Global supply chains have become increasingly complex and new financial infrastructures are developing to support these increasingly complex networks of firms. A set of financial service firms, including large banks and specialized financial institutions, have developed services to support suppliers that require liquidity and working capital. An executive at Citibank estimated that Citibank alone performs $2-3 trillion per day in trade finance transactions, which typically include loans to suppliers to buy raw materials, components and finished goods. Given that 2013 U.S. GDP was less than $17 trillion, this is a substantial amount of activity designed to primarily support procurement operations around the world. As large manufacturers have tightened their supply chains and extended payment terms, their suppliers have had difficulty financing their operations. This difficulty of obtaining funding has severe implications on cash flow, working capital, and profitability and can sometimes lead to bankruptcies and supply disruptions.
With Capital difficult to procure, firms must develop methods that organizations use to finance their diverse and increasingly underfunded supply base. While, factoring and reverse factoring inventories and receivables has often been called supply chain finance (SCF), the topic as we define it, goes far beyond those practices. Broadly speaking, SCF is about how firms are funded through their supply chains and how they fund their supply chains. We believe that SCF will have a great impact on all entities in the supply chain in the future. There is little published research on the topic of SCF in the supply chain literature, and we believe the topic is in the early stages of development.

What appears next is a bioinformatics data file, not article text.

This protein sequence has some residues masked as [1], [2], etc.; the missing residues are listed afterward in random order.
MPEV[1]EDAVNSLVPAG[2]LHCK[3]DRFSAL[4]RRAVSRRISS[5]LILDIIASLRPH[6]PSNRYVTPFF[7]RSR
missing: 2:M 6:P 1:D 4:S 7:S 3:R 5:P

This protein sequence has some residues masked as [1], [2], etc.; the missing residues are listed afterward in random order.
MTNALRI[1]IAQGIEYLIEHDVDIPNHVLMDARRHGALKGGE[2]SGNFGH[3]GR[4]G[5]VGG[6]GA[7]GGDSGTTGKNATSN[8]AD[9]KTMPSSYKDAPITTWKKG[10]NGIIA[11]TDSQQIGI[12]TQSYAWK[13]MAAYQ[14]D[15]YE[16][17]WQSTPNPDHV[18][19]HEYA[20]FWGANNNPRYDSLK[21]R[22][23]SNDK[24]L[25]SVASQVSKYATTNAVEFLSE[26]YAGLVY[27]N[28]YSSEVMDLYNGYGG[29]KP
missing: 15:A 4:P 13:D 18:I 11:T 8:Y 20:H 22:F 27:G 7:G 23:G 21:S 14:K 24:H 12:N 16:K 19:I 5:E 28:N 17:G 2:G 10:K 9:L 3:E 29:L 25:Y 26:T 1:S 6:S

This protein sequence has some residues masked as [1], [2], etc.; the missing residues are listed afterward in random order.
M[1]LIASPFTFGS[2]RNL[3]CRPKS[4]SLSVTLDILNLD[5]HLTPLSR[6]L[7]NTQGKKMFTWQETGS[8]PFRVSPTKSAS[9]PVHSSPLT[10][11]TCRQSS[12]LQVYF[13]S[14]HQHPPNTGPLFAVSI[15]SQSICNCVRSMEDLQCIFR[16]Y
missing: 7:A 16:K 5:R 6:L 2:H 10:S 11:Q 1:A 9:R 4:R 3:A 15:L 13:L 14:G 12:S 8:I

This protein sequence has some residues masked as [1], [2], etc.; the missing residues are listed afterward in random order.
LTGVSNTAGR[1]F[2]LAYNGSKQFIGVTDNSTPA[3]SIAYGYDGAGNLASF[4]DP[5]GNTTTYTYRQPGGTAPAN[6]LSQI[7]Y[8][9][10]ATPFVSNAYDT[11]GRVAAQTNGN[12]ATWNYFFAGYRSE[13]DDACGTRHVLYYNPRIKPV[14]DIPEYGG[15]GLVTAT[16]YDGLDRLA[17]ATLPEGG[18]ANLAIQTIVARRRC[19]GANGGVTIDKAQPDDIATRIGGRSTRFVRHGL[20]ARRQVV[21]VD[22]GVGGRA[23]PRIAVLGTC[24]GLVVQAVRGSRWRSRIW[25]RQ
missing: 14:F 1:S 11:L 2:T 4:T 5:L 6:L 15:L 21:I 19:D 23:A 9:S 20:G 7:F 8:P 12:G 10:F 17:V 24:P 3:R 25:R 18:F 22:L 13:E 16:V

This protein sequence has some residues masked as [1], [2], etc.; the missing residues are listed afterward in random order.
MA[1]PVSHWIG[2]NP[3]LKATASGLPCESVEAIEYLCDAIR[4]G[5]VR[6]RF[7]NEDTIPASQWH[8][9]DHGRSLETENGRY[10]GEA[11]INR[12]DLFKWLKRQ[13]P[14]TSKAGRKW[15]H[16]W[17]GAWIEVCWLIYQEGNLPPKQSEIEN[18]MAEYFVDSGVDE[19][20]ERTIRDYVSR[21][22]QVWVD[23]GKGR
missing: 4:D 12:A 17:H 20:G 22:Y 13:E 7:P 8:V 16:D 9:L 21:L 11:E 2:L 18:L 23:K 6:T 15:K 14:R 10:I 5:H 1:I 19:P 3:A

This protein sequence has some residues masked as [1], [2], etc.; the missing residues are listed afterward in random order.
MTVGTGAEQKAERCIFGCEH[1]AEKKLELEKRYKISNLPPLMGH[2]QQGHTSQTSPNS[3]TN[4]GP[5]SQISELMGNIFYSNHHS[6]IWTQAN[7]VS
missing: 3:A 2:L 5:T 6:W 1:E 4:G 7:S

SCF is larger than simply finance plus supply chain management. That is, there is a symbiotic effect of the combination of supply chain management and finance that makes the whole greater than the sum of the parts. As finance is related to funding, our definition of supply chain finance is:
Using the supply chain to fund the organization, and using the organization to fund the supply chain.
Supply chain finance involves utilizing the supply chain to develop savings, generate profits and efficiently manage assets to fund the firm. It includes both working on improving the Income Statement and the Balance Sheet for a firm and/or its suppliers. The supply chain can be a source of funds for the firm: a firm can use its supply base to generate funds and act as a source of funding for the organization. Additionally, helping one’s suppliers fund themselves is part of SCF. Supply Chain Finance enables a firm’s managers to optimize the balance sheet to fund the supply chain and by using financial instruments to mitigate risks in the supply chain. In addition, SCF complements standard Corporate Finance activities by reducing the firm’s reliance on other sources of funding reducing costs to ensure that profitability/ retained earnings is maximized.